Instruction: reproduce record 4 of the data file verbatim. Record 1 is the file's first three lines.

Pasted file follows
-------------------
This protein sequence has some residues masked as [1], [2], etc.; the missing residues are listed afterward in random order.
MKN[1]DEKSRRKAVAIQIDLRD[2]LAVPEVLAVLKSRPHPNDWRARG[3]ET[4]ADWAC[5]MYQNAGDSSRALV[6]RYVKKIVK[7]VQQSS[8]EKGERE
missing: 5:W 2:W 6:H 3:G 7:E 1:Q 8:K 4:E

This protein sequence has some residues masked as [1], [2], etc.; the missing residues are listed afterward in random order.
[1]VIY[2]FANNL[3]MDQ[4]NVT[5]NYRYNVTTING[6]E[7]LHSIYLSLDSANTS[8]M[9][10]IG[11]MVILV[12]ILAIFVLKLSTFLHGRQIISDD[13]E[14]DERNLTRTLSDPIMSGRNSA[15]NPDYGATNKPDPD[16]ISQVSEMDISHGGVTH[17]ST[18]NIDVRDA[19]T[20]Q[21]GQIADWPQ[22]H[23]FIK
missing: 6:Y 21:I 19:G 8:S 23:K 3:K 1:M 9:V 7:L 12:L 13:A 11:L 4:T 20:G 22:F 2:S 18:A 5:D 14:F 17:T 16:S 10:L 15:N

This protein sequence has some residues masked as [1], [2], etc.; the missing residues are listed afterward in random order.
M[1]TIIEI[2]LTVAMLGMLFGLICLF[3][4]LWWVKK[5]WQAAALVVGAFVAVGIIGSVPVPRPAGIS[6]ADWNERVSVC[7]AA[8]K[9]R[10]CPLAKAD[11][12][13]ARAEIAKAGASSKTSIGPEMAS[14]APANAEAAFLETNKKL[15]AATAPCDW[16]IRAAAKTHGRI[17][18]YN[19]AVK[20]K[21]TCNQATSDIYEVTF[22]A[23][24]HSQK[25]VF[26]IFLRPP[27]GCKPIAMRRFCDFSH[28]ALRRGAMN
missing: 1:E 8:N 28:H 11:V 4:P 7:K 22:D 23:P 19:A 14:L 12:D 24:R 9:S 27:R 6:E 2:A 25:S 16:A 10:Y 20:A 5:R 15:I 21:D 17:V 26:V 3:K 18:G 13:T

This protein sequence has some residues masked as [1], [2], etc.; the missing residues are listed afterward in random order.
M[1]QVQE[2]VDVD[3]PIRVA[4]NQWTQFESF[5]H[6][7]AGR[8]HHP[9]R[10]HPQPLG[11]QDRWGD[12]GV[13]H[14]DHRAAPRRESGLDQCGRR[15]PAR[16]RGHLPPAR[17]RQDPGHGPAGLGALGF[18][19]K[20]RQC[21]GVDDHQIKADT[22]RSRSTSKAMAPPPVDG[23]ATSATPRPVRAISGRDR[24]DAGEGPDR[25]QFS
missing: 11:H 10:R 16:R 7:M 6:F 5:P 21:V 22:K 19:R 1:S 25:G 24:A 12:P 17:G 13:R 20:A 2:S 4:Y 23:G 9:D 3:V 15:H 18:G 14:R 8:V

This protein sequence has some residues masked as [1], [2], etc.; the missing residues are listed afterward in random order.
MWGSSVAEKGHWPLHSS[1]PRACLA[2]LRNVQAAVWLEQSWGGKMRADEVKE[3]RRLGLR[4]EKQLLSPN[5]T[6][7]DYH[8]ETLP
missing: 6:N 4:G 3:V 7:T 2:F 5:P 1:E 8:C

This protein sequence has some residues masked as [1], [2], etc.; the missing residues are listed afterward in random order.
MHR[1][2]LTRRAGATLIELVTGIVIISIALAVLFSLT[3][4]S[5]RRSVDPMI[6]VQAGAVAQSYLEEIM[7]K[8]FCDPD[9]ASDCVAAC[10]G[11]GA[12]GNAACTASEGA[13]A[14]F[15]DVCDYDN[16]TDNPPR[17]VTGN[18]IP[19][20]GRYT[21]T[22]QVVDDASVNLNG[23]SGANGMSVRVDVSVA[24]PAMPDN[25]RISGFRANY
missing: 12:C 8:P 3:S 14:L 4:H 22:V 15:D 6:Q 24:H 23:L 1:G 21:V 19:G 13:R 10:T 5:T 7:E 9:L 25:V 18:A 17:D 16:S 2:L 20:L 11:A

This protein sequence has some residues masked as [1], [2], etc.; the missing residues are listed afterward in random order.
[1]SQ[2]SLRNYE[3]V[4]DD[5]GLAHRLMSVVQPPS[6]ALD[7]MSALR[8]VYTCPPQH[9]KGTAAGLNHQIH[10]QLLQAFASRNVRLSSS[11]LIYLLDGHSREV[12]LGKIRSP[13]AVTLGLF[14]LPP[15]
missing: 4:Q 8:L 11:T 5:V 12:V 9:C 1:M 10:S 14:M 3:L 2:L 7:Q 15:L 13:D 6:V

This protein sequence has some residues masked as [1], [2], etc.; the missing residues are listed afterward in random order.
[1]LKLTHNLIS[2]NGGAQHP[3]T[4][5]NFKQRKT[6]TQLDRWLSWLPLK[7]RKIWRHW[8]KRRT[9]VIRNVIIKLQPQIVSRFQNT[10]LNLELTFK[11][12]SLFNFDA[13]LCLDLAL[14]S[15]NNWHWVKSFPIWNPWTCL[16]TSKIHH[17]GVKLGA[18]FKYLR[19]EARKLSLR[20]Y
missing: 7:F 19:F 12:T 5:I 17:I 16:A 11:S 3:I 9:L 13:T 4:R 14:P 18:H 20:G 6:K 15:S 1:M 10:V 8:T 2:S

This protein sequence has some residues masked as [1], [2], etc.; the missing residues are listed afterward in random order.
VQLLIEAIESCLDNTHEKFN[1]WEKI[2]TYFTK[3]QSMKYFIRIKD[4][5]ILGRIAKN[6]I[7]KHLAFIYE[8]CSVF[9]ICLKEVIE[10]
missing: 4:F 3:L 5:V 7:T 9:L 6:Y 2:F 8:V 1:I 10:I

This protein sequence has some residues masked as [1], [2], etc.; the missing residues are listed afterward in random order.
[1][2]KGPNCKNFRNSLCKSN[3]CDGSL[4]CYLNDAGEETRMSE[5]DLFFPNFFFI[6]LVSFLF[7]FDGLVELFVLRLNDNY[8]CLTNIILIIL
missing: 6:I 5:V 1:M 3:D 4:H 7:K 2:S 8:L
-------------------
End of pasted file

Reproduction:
This protein sequence has some residues masked as [1], [2], etc.; the missing residues are listed afterward in random order.
M[1]QVQE[2]VDVD[3]PIRVA[4]NQWTQFESF[5]H[6][7]AGR[8]HHP[9]R[10]HPQPLG[11]QDRWGD[12]GV[13]H[14]DHRAAPRRESGLDQCGRR[15]PAR[16]RGHLPPAR[17]RQDPGHGPAGLGALGF[18][19]K[20]RQC[21]GVDDHQIKADT[22]RSRSTSKAMAPPPVDG[23]ATSATPRPVRAISGRDR[24]DAGEGPDR[25]QFS
missing: 11:H 10:R 16:R 7:M 6:F 5:P 21:V 22:K 19:R 1:S 25:G 24:A 12:P 17:G 13:R 20:A 2:S 4:Y 23:G 9:D 3:V 15:H 18:G 14:R 8:V